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Publication numberUS6371016 B2
Publication typeGrant
Application numberUS 09/164,372
Publication dateApr 16, 2002
Filing dateOct 1, 1998
Priority dateNov 21, 1997
Fee statusPaid
Also published asUS6564707, US6644183, US6644189, US6820543, US20020002915, US20020092431, US20020108511, US20020108514, US20020117062, US20040045457
Publication number09164372, 164372, US 6371016 B2, US 6371016B2, US-B2-6371016, US6371016 B2, US6371016B2
InventorsHironobu Takasawa, Manabu Wakamatsu
Original AssigneeTohoku Ricoh Co., Ltd.
Export CitationBiBTeX, EndNote, RefMan
External Links: USPTO, USPTO Assignment, Espacenet
Multi-color printing method and system including a plurality of removable ink drums
US 6371016 B2
Abstract
A multicolor printing method and system including a master making device having plurality of removable ink drums replaceable with each other and a printing device. The plurality of removable ink drums are fed with respective masters to be used for printing, by fixed master feeding devices smaller in number than the removable ink drums. The removable ink drums fed with the respective masters are then used by the printing device for printing onto paper. The method and system provides multicolor printing with lower cost, reduced size and accurate registration between the respective masters, as compared to conventional methods and systems.
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Claims(31)
What is claimed is:
1. A multicolor printing method, comprising:
mounting a removable ink drum on a master making device including a master feeding function and a master discharging function;
wrapping a master around said removable ink drum using said master making device;
removing said removable ink drum wrapped with said master from said master making device;
mounting, one after the other, a plurality of different ones of said removable ink drums, each wrapped with one of said masters by said master making device, on a multicolor printing device capable of accommodating a plurality of said removable ink drums;
providing said multicolor printing device so as to be void of a master making arrangement including a master feeding function and a master discharging function; and
using said multicolor printing device for printing.
2. A multicolor printing system, comprising:
a master making device capable of feeding a new master and discharging a used master, and configured to wrap said new master around a removable ink drum removably mounted to said master making device;
a multicolor printer adapted to be loaded with at least one of said removable ink drums wrapped with said new master and removed from the master making device, said multicolor printer being void of a master making arrangement including a master feeding function and a master discharging function; and
at least one of said removable ink drums is shared by said master making device and said multicolor printer.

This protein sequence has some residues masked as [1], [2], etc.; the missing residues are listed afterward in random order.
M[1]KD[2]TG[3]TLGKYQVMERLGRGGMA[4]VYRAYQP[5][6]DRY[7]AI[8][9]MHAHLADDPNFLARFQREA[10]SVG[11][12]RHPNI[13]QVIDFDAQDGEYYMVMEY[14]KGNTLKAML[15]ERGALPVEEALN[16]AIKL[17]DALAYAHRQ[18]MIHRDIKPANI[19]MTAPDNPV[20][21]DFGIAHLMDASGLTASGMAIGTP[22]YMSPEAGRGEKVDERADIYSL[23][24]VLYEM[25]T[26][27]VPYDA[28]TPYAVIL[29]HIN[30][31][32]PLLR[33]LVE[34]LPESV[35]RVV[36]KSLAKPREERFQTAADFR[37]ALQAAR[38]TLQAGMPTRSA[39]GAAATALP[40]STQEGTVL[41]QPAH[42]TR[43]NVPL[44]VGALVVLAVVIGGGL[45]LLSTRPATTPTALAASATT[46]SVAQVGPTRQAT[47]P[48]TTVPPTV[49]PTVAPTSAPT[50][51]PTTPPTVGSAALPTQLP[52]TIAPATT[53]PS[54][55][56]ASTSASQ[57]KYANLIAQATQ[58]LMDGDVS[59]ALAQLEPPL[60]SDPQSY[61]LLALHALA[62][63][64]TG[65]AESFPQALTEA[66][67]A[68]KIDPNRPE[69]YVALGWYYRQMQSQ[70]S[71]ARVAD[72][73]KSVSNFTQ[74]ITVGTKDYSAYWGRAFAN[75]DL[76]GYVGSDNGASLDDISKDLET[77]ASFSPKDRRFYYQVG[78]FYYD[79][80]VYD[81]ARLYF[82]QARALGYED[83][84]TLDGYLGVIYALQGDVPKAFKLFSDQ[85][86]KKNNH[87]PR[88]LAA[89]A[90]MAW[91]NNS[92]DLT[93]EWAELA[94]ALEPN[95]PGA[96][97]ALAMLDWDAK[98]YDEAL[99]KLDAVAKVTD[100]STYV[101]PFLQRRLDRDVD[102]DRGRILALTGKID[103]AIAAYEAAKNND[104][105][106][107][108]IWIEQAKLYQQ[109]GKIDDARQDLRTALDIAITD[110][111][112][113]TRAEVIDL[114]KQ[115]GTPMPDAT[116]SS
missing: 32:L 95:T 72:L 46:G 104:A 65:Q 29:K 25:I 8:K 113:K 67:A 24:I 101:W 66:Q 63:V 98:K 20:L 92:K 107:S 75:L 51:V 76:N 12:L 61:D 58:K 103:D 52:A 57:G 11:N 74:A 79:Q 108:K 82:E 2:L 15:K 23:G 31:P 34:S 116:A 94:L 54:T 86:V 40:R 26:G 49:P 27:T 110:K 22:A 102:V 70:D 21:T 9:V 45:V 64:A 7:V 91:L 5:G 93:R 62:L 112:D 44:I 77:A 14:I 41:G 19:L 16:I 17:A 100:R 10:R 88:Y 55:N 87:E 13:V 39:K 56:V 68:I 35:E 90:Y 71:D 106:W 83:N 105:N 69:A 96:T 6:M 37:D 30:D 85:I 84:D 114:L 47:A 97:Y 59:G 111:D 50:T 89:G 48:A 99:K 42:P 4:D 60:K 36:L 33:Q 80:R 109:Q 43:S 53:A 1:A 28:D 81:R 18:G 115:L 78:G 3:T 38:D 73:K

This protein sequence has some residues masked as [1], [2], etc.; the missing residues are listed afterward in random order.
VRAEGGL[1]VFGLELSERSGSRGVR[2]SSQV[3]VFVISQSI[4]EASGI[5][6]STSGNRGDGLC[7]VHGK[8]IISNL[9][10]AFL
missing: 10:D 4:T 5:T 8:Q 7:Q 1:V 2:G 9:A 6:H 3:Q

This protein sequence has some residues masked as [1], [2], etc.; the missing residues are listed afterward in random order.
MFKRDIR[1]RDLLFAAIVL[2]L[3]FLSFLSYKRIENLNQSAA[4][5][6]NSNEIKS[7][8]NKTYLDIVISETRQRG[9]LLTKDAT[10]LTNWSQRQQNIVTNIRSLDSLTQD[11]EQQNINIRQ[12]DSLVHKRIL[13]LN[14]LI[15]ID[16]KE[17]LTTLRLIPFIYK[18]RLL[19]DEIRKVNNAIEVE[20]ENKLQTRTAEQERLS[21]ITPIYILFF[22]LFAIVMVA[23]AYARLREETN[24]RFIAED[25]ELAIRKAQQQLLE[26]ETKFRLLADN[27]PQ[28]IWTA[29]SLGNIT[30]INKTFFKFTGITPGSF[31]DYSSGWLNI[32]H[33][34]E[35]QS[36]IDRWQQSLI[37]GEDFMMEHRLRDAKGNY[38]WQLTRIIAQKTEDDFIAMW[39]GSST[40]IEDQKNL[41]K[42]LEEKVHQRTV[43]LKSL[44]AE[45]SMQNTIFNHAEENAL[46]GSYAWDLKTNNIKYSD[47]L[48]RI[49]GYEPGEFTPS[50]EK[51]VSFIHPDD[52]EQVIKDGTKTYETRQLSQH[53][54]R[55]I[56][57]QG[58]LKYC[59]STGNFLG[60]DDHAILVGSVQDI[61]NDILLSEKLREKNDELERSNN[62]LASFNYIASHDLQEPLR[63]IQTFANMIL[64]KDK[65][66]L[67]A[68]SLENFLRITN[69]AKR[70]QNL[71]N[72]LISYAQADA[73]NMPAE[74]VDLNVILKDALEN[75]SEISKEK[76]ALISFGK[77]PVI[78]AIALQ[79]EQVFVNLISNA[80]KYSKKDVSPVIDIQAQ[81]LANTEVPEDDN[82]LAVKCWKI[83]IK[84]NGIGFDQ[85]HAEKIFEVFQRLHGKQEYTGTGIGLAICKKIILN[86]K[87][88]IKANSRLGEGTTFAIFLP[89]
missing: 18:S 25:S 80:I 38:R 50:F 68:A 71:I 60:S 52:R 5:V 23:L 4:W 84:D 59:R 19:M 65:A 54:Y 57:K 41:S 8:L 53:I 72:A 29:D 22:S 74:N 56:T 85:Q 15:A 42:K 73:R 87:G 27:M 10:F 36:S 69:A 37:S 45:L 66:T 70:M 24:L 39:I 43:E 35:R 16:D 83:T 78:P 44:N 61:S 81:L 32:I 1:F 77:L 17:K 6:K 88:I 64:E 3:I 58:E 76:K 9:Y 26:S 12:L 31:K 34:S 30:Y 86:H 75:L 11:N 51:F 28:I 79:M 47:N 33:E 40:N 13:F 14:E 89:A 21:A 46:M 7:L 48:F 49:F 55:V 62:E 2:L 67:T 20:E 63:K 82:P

3. The system as claimed in claim 2, wherein said master making device and said multicolor printer are separable from each other.
4. The system as claimed in claim 3, wherein said master making device comprises a printer accommodating a single replaceable ink drum.
5. The system as claimed in claim 4, wherein said multicolor printer comprises a conventional printer accommodating a single replaceable ink drum.
6. The system as claimed in claim 5, wherein each of said ink drums is capable of being mounted at any desired one of a plurality of drum mounting sections included in said multicolor printer.
7. The system as claimed in claim 6, wherein said ink drums are replaced in an identical angular position throughout said system.
8. The system as claimed in claim 7, wherein a downstream one of said ink drums in an intended direction of paper conveyance is provided with a phase adjusting mechanism acting only on an upstream one of said ink drums next to the downstream ink drum.
9. The system as claimed in claim 2, wherein said master making device comprises a printer accommodating a single replaceable ink drum.
10. The system as claimed in claim 9, wherein said multicolor printer comprises a conventional printer accommodating a single replaceable ink drum.
11. The system as claimed in claim 10, wherein each of said ink drums is capable of being mounted to any desired one of a plurality of drum mounting sections included in said multicolor printer.
12. The system as claimed in claim 11, wherein said ink drums are replaced in an identical angular position throughout said system.
13. The system as claimed in claim 2, wherein each of said ink drums is capable of being mounted to any desired one of a plurality of drum mounting sections included in said multicolor printer.
14. The system as claimed in claim 13, wherein said ink drums are replaced in an identical angular position throughout said system.
15. The system as claimed in claim 2, wherein said ink drums are replaced in an identical angular position throughout said system.
16. The system as claimed in claim 2, wherein a downstream one of said ink drums in an intended direction of paper conveyance is provided with a phase adjusting mechanism acting only on an upstream one of said ink drums next to the downstream ink drum.